TRAVELA Road Trip to Sustainability
- ANTON WATTS
- EVAN SCHAPIRO
4 minute read
There is something so mind-opening, liberating and gratifying about a road trip. And a road trip that leaves as tiny as possible an imprint on our environment is even more inspiring. We sent this couple on a voyage in our Kona electric — out of LA and into the open desert. Our couple found relief, connectedness and a bit more about themselves on this Sustainable Road Trip, and their account was enlightening.
Smog to Solar
A wet and windy winter's day in Los Angeles, and my mind was as crowded as the clouds above the Hollywood sign. It's the season of long lines at gas stations and cash registers. Smog and stress hovered over us. Downtown LA is a beautiful sight — filled with striking architecture and diverse citizens — but today, the hustle of the city left us drained. We needed an escape. We needed to get energized. We gave our Kona electric one single charge — 250 miles, zero emissions.
We drove deep into the desert. We almost zipped past an old, seemingly abandoned gas station but decided to stop in to experience its new purpose. We needed a few supplies for this desert voyage, and The Station in Joshua Tree was the perfect spot to gear up. The Station is a dreamy shop, filled with outdoor gear, vintage goods and a friendly crew. It indeed functioned as a gas station years ago — oh, how times change!
The beautiful thing about the shop is that the staff loves chatting about their products, art, auto, food, design and California culture. We shared laughs with the crew and bought a pair of vintage binoculars; we received a recommendation for a hike in Joshua Tree where the most beautiful jays often appear — Barker Dam.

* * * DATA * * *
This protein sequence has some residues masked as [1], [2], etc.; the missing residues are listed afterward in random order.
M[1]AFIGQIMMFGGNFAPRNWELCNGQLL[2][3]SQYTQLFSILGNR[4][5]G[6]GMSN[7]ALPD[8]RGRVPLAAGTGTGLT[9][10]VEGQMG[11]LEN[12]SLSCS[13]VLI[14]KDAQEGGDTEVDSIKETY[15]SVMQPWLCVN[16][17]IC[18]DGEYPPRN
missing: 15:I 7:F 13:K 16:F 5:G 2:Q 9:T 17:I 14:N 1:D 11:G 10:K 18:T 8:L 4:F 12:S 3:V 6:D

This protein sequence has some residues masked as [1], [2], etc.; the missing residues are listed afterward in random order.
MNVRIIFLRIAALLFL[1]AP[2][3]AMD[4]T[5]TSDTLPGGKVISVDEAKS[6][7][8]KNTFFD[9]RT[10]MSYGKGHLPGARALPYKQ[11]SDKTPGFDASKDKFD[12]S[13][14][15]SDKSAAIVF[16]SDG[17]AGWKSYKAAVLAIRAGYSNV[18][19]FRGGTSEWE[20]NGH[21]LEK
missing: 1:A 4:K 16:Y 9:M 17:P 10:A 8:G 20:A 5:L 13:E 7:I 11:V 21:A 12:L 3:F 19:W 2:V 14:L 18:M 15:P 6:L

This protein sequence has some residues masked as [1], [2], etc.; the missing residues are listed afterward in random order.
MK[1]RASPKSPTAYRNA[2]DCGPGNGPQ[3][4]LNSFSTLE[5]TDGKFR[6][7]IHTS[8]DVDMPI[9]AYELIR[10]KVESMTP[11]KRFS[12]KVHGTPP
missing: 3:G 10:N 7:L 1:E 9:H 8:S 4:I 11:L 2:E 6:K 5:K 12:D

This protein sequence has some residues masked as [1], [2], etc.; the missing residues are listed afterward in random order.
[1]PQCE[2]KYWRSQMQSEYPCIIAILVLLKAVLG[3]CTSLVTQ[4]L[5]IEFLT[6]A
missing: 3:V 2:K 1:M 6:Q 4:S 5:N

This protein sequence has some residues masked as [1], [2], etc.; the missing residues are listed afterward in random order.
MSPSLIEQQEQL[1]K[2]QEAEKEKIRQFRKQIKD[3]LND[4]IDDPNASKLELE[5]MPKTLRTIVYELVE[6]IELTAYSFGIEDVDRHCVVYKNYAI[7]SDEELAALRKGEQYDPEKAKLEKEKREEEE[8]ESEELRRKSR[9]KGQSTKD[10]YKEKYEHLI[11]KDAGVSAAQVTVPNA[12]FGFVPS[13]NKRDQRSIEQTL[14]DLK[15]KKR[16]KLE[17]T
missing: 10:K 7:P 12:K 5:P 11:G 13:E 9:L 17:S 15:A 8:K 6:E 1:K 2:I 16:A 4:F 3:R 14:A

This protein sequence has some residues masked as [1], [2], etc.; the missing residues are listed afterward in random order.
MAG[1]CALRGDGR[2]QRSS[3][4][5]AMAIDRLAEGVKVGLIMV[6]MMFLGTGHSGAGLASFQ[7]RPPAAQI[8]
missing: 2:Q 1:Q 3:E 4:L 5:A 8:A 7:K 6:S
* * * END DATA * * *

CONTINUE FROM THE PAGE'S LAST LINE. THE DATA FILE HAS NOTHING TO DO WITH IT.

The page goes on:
We left the shop and laughed as we noticed our Kona electric parked against The Station's beautiful, vintage gas pumps.
The pumps were now as dry as the desert sands, which was okay by us. We still had a full charge to burn. No gas needed.
Come for the zucchini coffee cake,
stay for Patti's coffee talk.
We didn’t burn fuel when we left The Station,
just a bit of Palo Santo.
We continued down Garnet Road and raised our eyes to another long line. This time, the feeling was sublime, not stressful. I stared at an infinite row of windmills. They rose like monuments in the desert, producing the Coachella Valley's energy as they made their routine revolutions.
I later learned that there are over 4000 separate windmills in the San Bernardino Mountains. And these 4000 simple, beautiful structures provide enough energy to power Palm Springs and the entire Coachella Valley. Energizing. We drove down the valley, and I let my hand ride outside the window, like a wave.
I felt the wind's power. I took a deep breath;
the fresh air whipped across my face. As the sun broke through the clouds, we pulled over. We took it all in.
I raised my head to meet the power of the blazing sun. I recalled that, along our journey, homes, hotels and businesses solar panel-paved roofs. I marveled at the progress we have made in harvesting the elements of the universe. Surrounded by clean energy production and consumption, our place in this landscape just felt right.